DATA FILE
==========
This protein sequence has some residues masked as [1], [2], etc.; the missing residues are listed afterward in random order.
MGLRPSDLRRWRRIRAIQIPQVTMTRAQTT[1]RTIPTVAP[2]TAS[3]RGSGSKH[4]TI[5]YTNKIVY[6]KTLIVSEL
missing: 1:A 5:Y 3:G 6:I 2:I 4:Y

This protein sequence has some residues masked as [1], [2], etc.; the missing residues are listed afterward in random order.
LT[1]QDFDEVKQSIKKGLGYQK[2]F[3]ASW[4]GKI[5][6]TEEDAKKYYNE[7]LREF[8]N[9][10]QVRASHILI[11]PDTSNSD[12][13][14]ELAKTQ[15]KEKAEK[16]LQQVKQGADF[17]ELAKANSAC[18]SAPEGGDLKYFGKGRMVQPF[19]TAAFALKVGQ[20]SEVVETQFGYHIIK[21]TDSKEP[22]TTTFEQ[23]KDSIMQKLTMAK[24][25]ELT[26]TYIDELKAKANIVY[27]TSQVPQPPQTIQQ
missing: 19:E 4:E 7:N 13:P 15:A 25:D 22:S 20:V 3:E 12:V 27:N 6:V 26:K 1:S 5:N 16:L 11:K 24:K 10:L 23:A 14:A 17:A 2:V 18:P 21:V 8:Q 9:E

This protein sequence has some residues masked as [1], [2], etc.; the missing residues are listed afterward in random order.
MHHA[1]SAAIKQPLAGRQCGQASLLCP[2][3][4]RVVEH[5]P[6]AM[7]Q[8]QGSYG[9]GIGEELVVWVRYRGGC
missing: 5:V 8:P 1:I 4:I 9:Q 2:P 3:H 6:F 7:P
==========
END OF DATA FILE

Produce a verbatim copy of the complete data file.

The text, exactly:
This protein sequence has some residues masked as [1], [2], etc.; the missing residues are listed afterward in random order.
MGLRPSDLRRWRRIRAIQIPQVTMTRAQTT[1]RTIPTVAP[2]TAS[3]RGSGSKH[4]TI[5]YTNKIVY[6]KTLIVSEL
missing: 1:A 5:Y 3:G 6:I 2:I 4:Y

This protein sequence has some residues masked as [1], [2], etc.; the missing residues are listed afterward in random order.
LT[1]QDFDEVKQSIKKGLGYQK[2]F[3]ASW[4]GKI[5][6]TEEDAKKYYNE[7]LREF[8]N[9][10]QVRASHILI[11]PDTSNSD[12][13][14]ELAKTQ[15]KEKAEK[16]LQQVKQGADF[17]ELAKANSAC[18]SAPEGGDLKYFGKGRMVQPF[19]TAAFALKVGQ[20]SEVVETQFGYHIIK[21]TDSKEP[22]TTTFEQ[23]KDSIMQKLTMAK[24][25]ELT[26]TYIDELKAKANIVY[27]TSQVPQPPQTIQQ
missing: 19:E 4:E 7:N 13:P 15:A 25:D 22:S 20:V 3:E 12:V 27:N 6:V 26:K 1:S 5:N 16:L 11:K 24:K 10:L 23:A 14:A 17:A 2:V 18:P 21:V 8:Q 9:E

This protein sequence has some residues masked as [1], [2], etc.; the missing residues are listed afterward in random order.
MHHA[1]SAAIKQPLAGRQCGQASLLCP[2][3][4]RVVEH[5]P[6]AM[7]Q[8]QGSYG[9]GIGEELVVWVRYRGGC
missing: 5:V 8:P 1:I 4:I 9:Q 2:P 3:H 6:F 7:P